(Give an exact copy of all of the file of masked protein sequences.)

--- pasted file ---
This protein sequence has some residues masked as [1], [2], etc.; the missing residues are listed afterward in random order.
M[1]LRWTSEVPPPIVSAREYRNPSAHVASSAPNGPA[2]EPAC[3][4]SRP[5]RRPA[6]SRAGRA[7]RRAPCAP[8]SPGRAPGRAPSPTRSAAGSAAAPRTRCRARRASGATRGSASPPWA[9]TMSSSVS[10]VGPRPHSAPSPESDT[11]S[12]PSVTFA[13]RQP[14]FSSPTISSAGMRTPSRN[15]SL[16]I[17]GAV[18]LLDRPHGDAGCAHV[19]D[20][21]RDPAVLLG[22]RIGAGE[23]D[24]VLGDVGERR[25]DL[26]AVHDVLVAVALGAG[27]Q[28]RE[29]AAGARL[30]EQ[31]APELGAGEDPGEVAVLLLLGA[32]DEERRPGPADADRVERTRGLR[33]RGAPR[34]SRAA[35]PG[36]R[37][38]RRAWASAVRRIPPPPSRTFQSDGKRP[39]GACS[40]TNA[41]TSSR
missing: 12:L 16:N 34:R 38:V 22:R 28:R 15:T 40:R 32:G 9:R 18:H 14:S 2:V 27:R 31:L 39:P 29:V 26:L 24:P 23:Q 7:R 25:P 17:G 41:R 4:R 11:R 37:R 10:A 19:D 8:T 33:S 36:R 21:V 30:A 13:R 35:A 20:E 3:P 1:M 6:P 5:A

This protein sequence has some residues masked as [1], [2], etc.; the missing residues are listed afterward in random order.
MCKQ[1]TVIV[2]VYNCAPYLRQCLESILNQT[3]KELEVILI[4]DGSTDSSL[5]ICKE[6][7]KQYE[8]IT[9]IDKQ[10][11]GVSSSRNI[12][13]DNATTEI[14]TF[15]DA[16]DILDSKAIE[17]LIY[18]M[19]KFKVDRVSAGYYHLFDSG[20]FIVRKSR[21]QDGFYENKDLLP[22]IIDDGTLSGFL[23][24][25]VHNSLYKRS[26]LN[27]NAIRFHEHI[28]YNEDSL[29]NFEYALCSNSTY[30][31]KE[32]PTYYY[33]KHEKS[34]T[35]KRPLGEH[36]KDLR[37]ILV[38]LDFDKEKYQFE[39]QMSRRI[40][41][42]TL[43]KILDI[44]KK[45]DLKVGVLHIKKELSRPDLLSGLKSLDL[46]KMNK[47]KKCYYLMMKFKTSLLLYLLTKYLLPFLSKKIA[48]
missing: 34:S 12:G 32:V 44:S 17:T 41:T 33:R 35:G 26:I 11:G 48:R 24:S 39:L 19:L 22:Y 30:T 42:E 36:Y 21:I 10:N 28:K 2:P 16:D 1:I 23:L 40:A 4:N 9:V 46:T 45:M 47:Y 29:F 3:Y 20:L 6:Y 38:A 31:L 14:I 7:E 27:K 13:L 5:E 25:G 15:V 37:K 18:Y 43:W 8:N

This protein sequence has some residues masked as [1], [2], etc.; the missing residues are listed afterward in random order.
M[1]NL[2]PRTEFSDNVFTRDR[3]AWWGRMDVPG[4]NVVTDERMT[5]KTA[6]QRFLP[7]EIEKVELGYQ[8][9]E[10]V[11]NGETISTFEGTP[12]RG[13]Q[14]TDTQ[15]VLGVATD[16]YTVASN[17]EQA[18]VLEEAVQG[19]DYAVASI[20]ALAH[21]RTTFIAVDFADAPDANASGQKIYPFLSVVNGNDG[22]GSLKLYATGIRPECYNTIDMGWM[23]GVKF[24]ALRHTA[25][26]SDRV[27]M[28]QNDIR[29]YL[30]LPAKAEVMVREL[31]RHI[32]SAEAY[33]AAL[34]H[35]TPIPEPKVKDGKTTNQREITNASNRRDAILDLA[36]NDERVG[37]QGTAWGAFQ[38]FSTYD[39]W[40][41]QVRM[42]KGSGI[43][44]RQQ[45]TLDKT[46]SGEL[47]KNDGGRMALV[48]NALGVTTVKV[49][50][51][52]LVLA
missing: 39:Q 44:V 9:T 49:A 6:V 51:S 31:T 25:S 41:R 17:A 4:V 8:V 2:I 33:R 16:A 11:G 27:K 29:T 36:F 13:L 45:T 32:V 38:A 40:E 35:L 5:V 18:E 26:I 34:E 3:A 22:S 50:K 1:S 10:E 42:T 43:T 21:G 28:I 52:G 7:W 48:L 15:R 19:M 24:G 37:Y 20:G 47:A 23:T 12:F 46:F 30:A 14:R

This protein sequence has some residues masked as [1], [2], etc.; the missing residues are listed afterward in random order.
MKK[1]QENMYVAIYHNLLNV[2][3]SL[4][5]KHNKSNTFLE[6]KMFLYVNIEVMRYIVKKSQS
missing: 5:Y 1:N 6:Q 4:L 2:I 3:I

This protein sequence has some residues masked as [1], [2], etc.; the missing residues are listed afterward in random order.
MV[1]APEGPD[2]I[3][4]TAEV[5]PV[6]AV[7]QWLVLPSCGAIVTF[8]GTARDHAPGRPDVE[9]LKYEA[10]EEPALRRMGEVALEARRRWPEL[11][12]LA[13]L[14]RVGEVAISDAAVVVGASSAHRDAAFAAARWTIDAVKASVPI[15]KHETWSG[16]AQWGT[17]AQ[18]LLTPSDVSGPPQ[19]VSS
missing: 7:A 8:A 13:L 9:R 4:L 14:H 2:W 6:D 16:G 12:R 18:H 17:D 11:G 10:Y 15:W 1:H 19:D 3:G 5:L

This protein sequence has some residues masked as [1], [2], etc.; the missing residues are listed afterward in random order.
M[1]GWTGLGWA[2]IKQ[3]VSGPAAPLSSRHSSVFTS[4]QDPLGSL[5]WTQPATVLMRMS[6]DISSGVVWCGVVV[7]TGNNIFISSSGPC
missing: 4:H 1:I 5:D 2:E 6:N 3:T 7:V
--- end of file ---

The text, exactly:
This protein sequence has some residues masked as [1], [2], etc.; the missing residues are listed afterward in random order.
M[1]LRWTSEVPPPIVSAREYRNPSAHVASSAPNGPA[2]EPAC[3][4]SRP[5]RRPA[6]SRAGRA[7]RRAPCAP[8]SPGRAPGRAPSPTRSAAGSAAAPRTRCRARRASGATRGSASPPWA[9]TMSSSVS[10]VGPRPHSAPSPESDT[11]S[12]PSVTFA[13]RQP[14]FSSPTISSAGMRTPSRN[15]SL[16]I[17]GAV[18]LLDRPHGDAGCAHV[19]D[20][21]RDPAVLLG[22]RIGAGE[23]D[24]VLGDVGERR[25]DL[26]AVHDVLVAVALGAG[27]Q[28]RE[29]AAGARL[30]EQ[31]APELGAGEDPGEVAVLLLLGA[32]DEERRPGPADADRVERTRGLR[33]RGAPR[34]SRAA[35]PG[36]R[37][38]RRAWASAVRRIPPPPSRTFQSDGKRP[39]GACS[40]TNA[41]TSSR
missing: 12:L 16:N 34:R 38:V 22:R 28:R 15:T 40:R 32:G 9:R 18:H 14:S 2:V 27:R 31:L 39:P 29:V 26:L 24:P 23:Q 7:R 25:P 17:G 41:R 4:R 11:R 37:R 10:A 19:D 8:T 33:S 36:R 21:V 30:A 13:R 35:A 20:E 3:P 1:M 6:P 5:A

This protein sequence has some residues masked as [1], [2], etc.; the missing residues are listed afterward in random order.
MCKQ[1]TVIV[2]VYNCAPYLRQCLESILNQT[3]KELEVILI[4]DGSTDSSL[5]ICKE[6][7]KQYE[8]IT[9]IDKQ[10][11]GVSSSRNI[12][13]DNATTEI[14]TF[15]DA[16]DILDSKAIE[17]LIY[18]M[19]KFKVDRVSAGYYHLFDSG[20]FIVRKSR[21]QDGFYENKDLLP[22]IIDDGTLSGFL[23][24][25]VHNSLYKRS[26]LN[27]NAIRFHEHI[28]YNEDSL[29]NFEYALCSNSTY[30][31]KE[32]PTYYY[33]KHEKS[34]T[35]KRPLGEH[36]KDLR[37]ILV[38]LDFDKEKYQFE[39]QMSRRI[40][41][42]TL[43]KILDI[44]KK[45]DLKVGVLHIKKELSRPDLLSGLKSLDL[46]KMNK[47]KKCYYLMMKFKTSLLLYLLTKYLLPFLSKKIA[48]
missing: 34:S 12:G 32:V 44:S 17:T 41:T 33:R 35:G 26:I 11:G 48:R 24:S 39:L 19:L 22:Y 30:T 42:E 36:Y 21:I 10:N 28:K 2:P 16:D 1:I 23:L 40:A 4:N 9:V 46:T 45:M 47:Y 29:F 3:Y 20:L 6:Y 38:A 31:L 14:I 7:E 27:K 13:L 5:E 25:G 15:V 37:K 18:Y 43:W 8:N

This protein sequence has some residues masked as [1], [2], etc.; the missing residues are listed afterward in random order.
M[1]NL[2]PRTEFSDNVFTRDR[3]AWWGRMDVPG[4]NVVTDERMT[5]KTA[6]QRFLP[7]EIEKVELGYQ[8][9]E[10]V[11]NGETISTFEGTP[12]RG[13]Q[14]TDTQ[15]VLGVATD[16]YTVASN[17]EQA[18]VLEEAVQG[19]DYAVASI[20]ALAH[21]RTTFIAVDFADAPDANASGQKIYPFLSVVNGNDG[22]GSLKLYATGIRPECYNTIDMGWM[23]GVKF[24]ALRHTA[25][26]SDRV[27]M[28]QNDIR[29]YL[30]LPAKAEVMVREL[31]RHI[32]SAEAY[33]AAL[34]H[35]TPIPEPKVKDGKTTNQREITNASNRRDAILDLA[36]NDERVG[37]QGTAWGAFQ[38]FSTYD[39]W[40][41]QVRM[42]KGSGI[43][44]RQQ[45]TLDKT[46]SGEL[47]KNDGGRMALV[48]NALGVTTVKV[49][50][51][52]LVLA
missing: 39:Q 44:V 9:T 49:A 6:V 51:S 31:T 25:S 41:R 17:A 4:V 8:V 2:I 33:R 16:A 11:G 27:K 29:T 36:F 13:L 45:T 32:V 38:A 40:E 35:L 5:V 18:E 26:I 34:E 3:A 22:S 50:K 1:S 10:E 42:T 43:T 21:G 28:I 52:G 7:W 48:L 15:R 19:M 24:G 37:Y 20:G 47:A 23:T 12:F 46:F 30:A 14:R

This protein sequence has some residues masked as [1], [2], etc.; the missing residues are listed afterward in random order.
MKK[1]QENMYVAIYHNLLNV[2][3]SL[4][5]KHNKSNTFLE[6]KMFLYVNIEVMRYIVKKSQS
missing: 5:Y 1:N 6:Q 4:L 2:I 3:I

This protein sequence has some residues masked as [1], [2], etc.; the missing residues are listed afterward in random order.
MV[1]APEGPD[2]I[3][4]TAEV[5]PV[6]AV[7]QWLVLPSCGAIVTF[8]GTARDHAPGRPDVE[9]LKYEA[10]EEPALRRMGEVALEARRRWPEL[11][12]LA[13]L[14]RVGEVAISDAAVVVGASSAHRDAAFAAARWTIDAVKASVPI[15]KHETWSG[16]AQWGT[17]AQ[18]LLTPSDVSGPPQ[19]VSS
missing: 7:A 8:A 13:L 9:R 4:L 14:H 2:W 6:D 16:G 12:R 18:H 17:D 11:G 10:Y 15:W 1:H 19:D 3:G 5:L

This protein sequence has some residues masked as [1], [2], etc.; the missing residues are listed afterward in random order.
M[1]GWTGLGWA[2]IKQ[3]VSGPAAPLSSRHSSVFTS[4]QDPLGSL[5]WTQPATVLMRMS[6]DISSGVVWCGVVV[7]TGNNIFISSSGPC
missing: 4:H 1:I 5:D 2:E 6:N 3:T 7:V